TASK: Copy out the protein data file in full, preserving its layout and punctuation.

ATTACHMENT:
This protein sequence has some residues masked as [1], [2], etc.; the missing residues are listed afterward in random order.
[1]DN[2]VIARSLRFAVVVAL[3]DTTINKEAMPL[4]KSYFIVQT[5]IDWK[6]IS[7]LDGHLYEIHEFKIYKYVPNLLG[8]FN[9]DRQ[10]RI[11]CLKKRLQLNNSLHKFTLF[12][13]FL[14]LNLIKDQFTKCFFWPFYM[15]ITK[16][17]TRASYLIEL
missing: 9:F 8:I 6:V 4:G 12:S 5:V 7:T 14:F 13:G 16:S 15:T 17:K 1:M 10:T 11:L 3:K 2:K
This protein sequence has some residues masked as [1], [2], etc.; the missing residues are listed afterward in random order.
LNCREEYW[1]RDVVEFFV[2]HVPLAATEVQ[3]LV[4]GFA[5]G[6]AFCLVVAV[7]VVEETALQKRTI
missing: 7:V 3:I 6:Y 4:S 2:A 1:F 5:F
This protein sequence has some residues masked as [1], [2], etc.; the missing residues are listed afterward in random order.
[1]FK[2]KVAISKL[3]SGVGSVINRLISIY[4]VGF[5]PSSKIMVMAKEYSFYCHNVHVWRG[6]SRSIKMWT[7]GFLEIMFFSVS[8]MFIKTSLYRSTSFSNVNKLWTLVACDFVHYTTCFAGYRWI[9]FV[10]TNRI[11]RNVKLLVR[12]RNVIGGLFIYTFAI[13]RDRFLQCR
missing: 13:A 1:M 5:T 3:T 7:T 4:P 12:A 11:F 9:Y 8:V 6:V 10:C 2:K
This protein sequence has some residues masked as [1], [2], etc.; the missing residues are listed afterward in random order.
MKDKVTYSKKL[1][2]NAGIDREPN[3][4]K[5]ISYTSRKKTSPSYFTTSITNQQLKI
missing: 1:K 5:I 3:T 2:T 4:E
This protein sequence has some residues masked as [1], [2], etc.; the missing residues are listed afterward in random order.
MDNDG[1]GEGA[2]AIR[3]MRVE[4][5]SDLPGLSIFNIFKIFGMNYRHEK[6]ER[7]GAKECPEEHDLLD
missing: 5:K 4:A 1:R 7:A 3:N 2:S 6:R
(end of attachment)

This protein sequence has some residues masked as [1], [2], etc.; the missing residues are listed afterward in random order.
[1]DN[2]VIARSLRFAVVVAL[3]DTTINKEAMPL[4]KSYFIVQT[5]IDWK[6]IS[7]LDGHLYEIHEFKIYKYVPNLLG[8]FN[9]DRQ[10]RI[11]CLKKRLQLNNSLHKFTLF[12][13]FL[14]LNLIKDQFTKCFFWPFYM[15]ITK[16][17]TRASYLIEL
missing: 9:F 8:I 6:V 4:G 12:S 5:V 7:T 14:F 13:G 16:S 15:T 17:K 1:M 10:T 11:L 3:K 2:K
This protein sequence has some residues masked as [1], [2], etc.; the missing residues are listed afterward in random order.
LNCREEYW[1]RDVVEFFV[2]HVPLAATEVQ[3]LV[4]GFA[5]G[6]AFCLVVAV[7]VVEETALQKRTI
missing: 7:V 3:I 6:Y 4:S 2:A 1:F 5:F
This protein sequence has some residues masked as [1], [2], etc.; the missing residues are listed afterward in random order.
[1]FK[2]KVAISKL[3]SGVGSVINRLISIY[4]VGF[5]PSSKIMVMAKEYSFYCHNVHVWRG[6]SRSIKMWT[7]GFLEIMFFSVS[8]MFIKTSLYRSTSFSNVNKLWTLVACDFVHYTTCFAGYRWI[9]FV[10]TNRI[11]RNVKLLVR[12]RNVIGGLFIYTFAI[13]RDRFLQCR
missing: 13:A 1:M 5:T 3:T 7:T 4:P 12:A 11:F 9:Y 8:V 6:V 10:C 2:K
This protein sequence has some residues masked as [1], [2], etc.; the missing residues are listed afterward in random order.
MKDKVTYSKKL[1][2]NAGIDREPN[3][4]K[5]ISYTSRKKTSPSYFTTSITNQQLKI
missing: 1:K 5:I 3:T 2:T 4:E
This protein sequence has some residues masked as [1], [2], etc.; the missing residues are listed afterward in random order.
MDNDG[1]GEGA[2]AIR[3]MRVE[4][5]SDLPGLSIFNIFKIFGMNYRHEK[6]ER[7]GAKECPEEHDLLD
missing: 5:K 4:A 1:R 7:A 3:N 2:S 6:R